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Federal Employer Identification Number: Everything You Need to Know
by Drake Forester
January 7, 2024
Mature couple looking at papers together at table

Before you formed your own business, chances are the only time you saw a Federal Employer Identification Number (FEIN or EIN) was when you received a W2 tax form from your employer. Now, suddenly, you are faced with obtaining an EIN of your own.

EINs are issued by the Internal Revenue Service (IRS), and many new entrepreneurs are daunted by the prospect of dealing with the IRS in any way (who really feels comfortable filing their taxes?). But applying for an EIN is actually very straightforward.

Understanding exactly what an EIN is, why you need one, and how to acquire one should help relieve any anxieties you may have.

What Is an EIN?

An EIN is also known as a FEIN, a Federal Tax ID, and a Federal Tax Identification Number.

To file a federal tax return, an individual needs a social security number. The IRS uses social security numbers to identify taxpayers.

A Federal Employer Identification Number works in the same way for business entities such as limited liability companies (LLCs) and corporations. A business’s EIN is unique and remains with that company throughout its existence. Even if the company closes down or dissolves at some point in the future, its EIN never gets used again.

Determining If You Need an EIN

Not every business needs an EIN. Sole proprietors and single-member LLCs taxed as pass-through entities do not need an EIN unless they have employees (though there are several reasons why “solopreneurs” should consider getting an EIN anyway). The IRS lays out an easy formula to determine if your business needs an EIN.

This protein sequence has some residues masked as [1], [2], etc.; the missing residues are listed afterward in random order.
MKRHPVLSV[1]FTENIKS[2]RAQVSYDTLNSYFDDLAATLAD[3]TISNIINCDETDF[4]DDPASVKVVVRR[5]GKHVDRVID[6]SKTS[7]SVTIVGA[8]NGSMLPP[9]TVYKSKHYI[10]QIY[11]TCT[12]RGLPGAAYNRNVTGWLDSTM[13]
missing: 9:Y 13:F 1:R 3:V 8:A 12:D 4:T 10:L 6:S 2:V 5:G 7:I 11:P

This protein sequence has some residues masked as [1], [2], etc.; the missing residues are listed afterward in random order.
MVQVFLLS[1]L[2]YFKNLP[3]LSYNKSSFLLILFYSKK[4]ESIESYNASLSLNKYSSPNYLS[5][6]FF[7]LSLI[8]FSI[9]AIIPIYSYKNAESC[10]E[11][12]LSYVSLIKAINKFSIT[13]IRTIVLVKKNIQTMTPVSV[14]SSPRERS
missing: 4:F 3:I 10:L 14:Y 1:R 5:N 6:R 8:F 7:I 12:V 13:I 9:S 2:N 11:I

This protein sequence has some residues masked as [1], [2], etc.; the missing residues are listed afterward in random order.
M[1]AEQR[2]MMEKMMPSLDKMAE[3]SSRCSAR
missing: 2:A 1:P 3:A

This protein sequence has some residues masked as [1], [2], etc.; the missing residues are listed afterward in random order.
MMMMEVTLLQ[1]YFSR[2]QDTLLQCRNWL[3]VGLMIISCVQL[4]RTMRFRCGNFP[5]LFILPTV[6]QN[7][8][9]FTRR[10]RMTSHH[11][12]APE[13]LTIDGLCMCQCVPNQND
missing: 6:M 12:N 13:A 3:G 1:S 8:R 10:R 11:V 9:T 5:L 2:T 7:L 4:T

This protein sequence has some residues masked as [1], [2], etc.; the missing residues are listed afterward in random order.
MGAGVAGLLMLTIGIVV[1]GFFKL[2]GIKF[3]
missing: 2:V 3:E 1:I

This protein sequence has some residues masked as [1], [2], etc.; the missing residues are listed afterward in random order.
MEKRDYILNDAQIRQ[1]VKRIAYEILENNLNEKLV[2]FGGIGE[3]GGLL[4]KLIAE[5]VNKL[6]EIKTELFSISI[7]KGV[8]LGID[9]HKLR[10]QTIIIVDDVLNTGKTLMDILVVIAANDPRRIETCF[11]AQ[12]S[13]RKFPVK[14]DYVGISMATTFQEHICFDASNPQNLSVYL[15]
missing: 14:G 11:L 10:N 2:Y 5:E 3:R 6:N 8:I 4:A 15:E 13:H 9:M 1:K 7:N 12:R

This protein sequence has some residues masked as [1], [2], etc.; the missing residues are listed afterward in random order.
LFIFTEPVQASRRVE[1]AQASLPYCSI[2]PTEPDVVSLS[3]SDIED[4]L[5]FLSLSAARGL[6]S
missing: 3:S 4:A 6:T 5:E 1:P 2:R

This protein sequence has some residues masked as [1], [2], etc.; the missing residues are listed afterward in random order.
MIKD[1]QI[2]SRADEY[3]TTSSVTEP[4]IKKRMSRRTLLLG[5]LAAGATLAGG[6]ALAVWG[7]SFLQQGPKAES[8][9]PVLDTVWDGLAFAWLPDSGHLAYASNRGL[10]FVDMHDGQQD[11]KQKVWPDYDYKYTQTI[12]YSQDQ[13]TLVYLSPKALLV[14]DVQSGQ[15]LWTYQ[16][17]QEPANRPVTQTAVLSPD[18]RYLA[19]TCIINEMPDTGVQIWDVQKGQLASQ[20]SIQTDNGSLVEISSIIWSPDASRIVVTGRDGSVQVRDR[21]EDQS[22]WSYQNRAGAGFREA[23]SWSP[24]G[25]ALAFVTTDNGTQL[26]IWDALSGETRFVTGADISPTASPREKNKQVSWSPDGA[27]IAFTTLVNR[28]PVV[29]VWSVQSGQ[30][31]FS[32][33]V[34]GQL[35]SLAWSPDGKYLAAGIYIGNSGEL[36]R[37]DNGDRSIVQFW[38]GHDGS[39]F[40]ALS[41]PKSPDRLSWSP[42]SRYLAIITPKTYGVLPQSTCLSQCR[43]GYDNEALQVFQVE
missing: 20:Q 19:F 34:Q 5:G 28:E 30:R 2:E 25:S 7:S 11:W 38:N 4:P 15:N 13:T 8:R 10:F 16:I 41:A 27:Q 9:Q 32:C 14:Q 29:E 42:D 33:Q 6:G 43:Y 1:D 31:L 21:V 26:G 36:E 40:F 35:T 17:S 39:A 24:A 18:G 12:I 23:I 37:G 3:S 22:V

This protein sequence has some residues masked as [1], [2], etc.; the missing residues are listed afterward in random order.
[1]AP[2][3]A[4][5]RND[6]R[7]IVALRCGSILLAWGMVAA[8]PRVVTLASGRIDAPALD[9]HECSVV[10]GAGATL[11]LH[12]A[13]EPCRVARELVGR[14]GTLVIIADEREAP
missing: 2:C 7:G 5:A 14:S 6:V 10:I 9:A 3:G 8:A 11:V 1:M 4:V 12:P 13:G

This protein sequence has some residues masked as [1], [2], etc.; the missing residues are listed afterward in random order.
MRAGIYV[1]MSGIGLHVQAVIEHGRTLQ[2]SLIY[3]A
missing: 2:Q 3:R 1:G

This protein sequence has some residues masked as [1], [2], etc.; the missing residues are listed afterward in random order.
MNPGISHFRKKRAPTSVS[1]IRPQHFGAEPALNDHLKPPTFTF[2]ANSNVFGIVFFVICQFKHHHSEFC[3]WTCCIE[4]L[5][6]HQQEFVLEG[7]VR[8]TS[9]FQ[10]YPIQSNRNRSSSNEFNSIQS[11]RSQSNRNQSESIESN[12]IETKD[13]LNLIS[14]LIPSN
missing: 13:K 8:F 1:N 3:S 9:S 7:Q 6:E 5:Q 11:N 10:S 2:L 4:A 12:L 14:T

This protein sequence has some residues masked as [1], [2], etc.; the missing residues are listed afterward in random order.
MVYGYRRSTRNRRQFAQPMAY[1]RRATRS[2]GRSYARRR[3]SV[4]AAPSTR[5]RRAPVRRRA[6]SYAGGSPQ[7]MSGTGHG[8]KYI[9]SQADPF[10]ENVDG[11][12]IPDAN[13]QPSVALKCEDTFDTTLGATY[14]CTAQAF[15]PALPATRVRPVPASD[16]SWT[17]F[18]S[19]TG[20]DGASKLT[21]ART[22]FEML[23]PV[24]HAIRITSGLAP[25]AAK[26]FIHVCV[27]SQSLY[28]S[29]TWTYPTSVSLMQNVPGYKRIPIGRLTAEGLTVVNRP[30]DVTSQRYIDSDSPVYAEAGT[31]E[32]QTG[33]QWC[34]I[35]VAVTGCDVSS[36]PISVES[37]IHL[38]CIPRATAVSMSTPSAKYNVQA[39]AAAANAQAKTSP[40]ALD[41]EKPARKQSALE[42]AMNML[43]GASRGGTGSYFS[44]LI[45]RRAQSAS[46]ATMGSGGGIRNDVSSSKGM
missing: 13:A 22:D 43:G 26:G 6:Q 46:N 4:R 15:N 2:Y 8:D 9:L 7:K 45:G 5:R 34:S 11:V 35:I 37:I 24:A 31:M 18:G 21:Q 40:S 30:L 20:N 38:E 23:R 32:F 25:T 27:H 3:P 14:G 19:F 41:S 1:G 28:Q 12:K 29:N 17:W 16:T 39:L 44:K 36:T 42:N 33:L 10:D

If you can answer YES to any of the following questions, you need an EIN: 

  • Does your business have employees?
  • Does your business operate as a corporation or a partnership?
  • Does your business file one of the following returns: Employment, Excise, or Alcohol, Tobacco and Firearms?
  • Does your business withhold taxes on income (other than wages) paid to a non-resident alien?
  • Do you have a Keogh plan?
  • Is your business involved with any of the following:
    • Trusts (except for certain exempt organizations)
    • Estates
    • Real estate mortgage investment conduits
    • Nonprofit organizations
    • Farmers’ cooperatives
    • Plan administrators (an organization that processes insurance claims or aspects of employee benefit plans for separate entities)

Additionally, all corporations must have an EIN. This is true even for corporations formed as holding companies without the intent to conduct business. Every American corporation must file taxes with the IRS, and hence every American corporation must have an EIN.

How to Apply for an EIN

There are several ways to apply for an EIN. The easiest way (and the one preferred by the IRS) is to apply for an EIN online. The IRS processes online EIN applications immediately.